What are the consequences of caring for older people and what interventions are effective for supporting unpaid carers? A rapid review of systematic reviews.

Author(s): Spiers, G.F., Liddle, J., Kunonga, T.P. et al.

Published In: BMJ Open, 11 (9): 3046187. (2021)

Study Aim/Purpose:  The authors conducted a review and synthesis of published systematic literature reviews on available findings and gaps in the literature on the impact of caring for older adults on unpaid caregivers and interventions that aim to improve their health and well-being.

Summary of Methods:  The authors conducted “a rapid review” of systematic reviews that focused on caregivers of all ages who care for older adults. Eligible outcomes for analysis were any that related to caregivers’ health, social, and financial well-being, and access to services. The authors deliberately excluded reviews of interventions designed for both caregivers and their care recipients. The authors’ searches were conducted in MEDLINE, PsychInfo, and Epistemonikos for reviews published from January 2000 to January 2020. After identifying the reviews that met the eligibility criteria, the authors categorized each study as having low, moderate, or high risk of bias.

Summary of Key Results:  The authors reviewed 361 systematic reviews, 12  of which met the inclusion criteria. Six identified reviews reported evidence about the consequences for caregivers, of which two were judged by the authors to have moderate risk and four to have high risk of bias. The remaining six reviews summarized findings of evaluations of interventions for caregivers, of which two were judged to have low risk, one to have moderate risk, and three to have high risk of bias.

In their synthesis of findings, the authors point out that the reviews focus on a limited set of outcomes for caregivers, typically only related to caregivers’ mental health but not their physical, social, and financial well-being. They conclude that current reviewed studies fail to fully quantify the impacts that caring for older people has on caregivers’ health and well-being or the effectiveness of interventions designed to support them. The two systematic reviews of respite interventions with low risk of bias focused primarily on mental health and caregiver burden and did not provide strong evidence to suggest that respite improved these outcomes.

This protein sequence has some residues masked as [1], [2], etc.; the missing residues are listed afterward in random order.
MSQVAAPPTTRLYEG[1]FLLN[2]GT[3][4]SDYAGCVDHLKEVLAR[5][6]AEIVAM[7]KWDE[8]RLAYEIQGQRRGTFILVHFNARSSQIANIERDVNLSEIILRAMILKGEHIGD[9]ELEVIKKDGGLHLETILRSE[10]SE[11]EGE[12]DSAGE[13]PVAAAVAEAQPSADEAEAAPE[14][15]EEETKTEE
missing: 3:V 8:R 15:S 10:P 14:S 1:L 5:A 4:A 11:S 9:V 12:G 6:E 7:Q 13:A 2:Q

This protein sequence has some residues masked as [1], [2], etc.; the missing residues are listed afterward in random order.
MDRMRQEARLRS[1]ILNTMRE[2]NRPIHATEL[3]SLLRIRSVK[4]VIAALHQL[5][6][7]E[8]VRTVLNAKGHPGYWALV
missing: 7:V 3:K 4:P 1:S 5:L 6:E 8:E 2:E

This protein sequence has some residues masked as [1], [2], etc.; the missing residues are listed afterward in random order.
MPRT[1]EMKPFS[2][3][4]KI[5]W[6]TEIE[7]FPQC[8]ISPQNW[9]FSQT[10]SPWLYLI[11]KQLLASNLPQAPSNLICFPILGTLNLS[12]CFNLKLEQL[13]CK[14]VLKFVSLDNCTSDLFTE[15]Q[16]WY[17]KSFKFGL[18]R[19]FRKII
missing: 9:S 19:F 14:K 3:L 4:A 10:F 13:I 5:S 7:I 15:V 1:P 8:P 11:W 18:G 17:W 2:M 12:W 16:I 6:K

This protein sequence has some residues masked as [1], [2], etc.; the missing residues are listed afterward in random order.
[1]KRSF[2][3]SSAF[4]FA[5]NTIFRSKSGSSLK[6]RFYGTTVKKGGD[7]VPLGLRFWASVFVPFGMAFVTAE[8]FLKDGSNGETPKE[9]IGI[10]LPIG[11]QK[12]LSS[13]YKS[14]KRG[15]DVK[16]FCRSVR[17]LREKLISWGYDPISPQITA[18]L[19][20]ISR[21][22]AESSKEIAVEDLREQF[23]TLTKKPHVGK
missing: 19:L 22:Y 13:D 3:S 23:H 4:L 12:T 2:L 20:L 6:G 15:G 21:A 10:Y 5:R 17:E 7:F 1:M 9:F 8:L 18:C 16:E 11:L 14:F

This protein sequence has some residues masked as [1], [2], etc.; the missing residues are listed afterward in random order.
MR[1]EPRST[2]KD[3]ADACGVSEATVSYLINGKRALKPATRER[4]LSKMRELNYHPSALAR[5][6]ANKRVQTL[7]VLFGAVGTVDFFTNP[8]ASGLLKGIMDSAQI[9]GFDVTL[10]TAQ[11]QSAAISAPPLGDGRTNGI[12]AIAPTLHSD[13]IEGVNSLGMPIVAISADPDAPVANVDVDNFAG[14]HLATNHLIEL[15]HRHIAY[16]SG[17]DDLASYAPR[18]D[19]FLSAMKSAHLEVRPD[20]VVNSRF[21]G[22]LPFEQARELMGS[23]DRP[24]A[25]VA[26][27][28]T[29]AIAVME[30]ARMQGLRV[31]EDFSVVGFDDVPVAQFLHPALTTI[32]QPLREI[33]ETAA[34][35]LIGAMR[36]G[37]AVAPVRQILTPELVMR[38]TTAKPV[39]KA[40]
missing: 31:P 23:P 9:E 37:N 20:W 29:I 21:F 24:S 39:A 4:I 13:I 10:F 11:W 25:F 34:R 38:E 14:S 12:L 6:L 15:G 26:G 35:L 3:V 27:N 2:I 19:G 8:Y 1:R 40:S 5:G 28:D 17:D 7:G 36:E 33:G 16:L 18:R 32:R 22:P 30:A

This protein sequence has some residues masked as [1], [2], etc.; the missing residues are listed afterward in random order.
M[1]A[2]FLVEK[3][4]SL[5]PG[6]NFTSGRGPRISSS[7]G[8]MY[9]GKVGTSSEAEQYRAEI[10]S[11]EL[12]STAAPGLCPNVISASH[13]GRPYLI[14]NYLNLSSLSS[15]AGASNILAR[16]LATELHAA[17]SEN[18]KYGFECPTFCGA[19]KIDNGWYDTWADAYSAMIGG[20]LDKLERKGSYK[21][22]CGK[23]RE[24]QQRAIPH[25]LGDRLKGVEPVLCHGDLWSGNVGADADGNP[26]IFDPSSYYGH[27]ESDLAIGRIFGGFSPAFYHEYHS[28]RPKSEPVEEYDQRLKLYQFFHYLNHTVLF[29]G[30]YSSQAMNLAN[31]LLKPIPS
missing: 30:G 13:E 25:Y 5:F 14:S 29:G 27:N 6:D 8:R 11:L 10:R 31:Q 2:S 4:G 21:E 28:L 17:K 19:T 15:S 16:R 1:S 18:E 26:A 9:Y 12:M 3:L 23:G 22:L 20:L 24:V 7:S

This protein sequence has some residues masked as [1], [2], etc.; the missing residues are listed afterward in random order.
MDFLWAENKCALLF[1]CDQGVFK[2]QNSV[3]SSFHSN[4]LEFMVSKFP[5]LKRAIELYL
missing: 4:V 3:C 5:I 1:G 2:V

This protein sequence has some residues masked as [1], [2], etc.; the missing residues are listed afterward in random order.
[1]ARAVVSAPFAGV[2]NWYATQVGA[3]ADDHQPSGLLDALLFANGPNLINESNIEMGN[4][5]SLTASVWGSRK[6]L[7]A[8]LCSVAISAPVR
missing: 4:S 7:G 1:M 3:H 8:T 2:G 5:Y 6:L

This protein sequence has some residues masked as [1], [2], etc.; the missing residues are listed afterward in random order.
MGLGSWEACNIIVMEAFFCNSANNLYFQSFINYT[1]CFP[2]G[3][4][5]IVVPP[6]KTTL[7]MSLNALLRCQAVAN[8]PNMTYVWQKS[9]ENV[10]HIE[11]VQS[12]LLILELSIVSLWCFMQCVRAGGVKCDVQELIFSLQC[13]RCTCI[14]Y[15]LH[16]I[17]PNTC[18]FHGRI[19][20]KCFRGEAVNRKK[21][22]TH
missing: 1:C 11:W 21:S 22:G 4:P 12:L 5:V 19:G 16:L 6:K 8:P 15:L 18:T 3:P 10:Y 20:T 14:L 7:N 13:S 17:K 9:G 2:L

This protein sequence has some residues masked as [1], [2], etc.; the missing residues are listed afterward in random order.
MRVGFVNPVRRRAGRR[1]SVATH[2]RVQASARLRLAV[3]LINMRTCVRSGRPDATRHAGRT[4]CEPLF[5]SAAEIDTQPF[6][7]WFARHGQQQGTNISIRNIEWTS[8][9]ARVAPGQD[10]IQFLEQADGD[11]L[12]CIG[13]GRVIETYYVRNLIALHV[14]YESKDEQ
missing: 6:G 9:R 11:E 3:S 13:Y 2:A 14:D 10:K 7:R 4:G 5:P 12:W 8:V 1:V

Limitations of Studies Reviewed (as cited by authors):  The authors note that because this was a review of systematic reviews, their synthesis may have excluded primary research not yet included in systematic reviews. While they acknowledge this as a limitation of their review, they also note that most of the systematic reviews identified were published within the last three years, suggesting that their synthesis included the majority of recent published research in this area.

Authors’ Discussion/Conclusions:  To address the shortfalls in the current evidence base, the authors recommend three priorities for future research:

  • A high-quality, comprehensive systematic review focusing on the impact of caring for older people on caregivers’ physical health, as well as their social and financial well-being. The authors suggest that this review include non-peer- reviewed sources and qualitative studies.
  • Population-level studies to quantify the difference in prevalence and severity of mental health outcomes and other illnesses for caregivers of older people and the general population.
  • Robust development and evaluation of promising interventions for caregivers of older people that take into account potential pathways to positive outcomes and measure a broader range of relevant outcomes.

To bring greater attention to the needs of caregivers of older people in research, programming, and policy making, the authors conclude by recommending that unpaid caregiving be recognized and classified as a social determinant of health.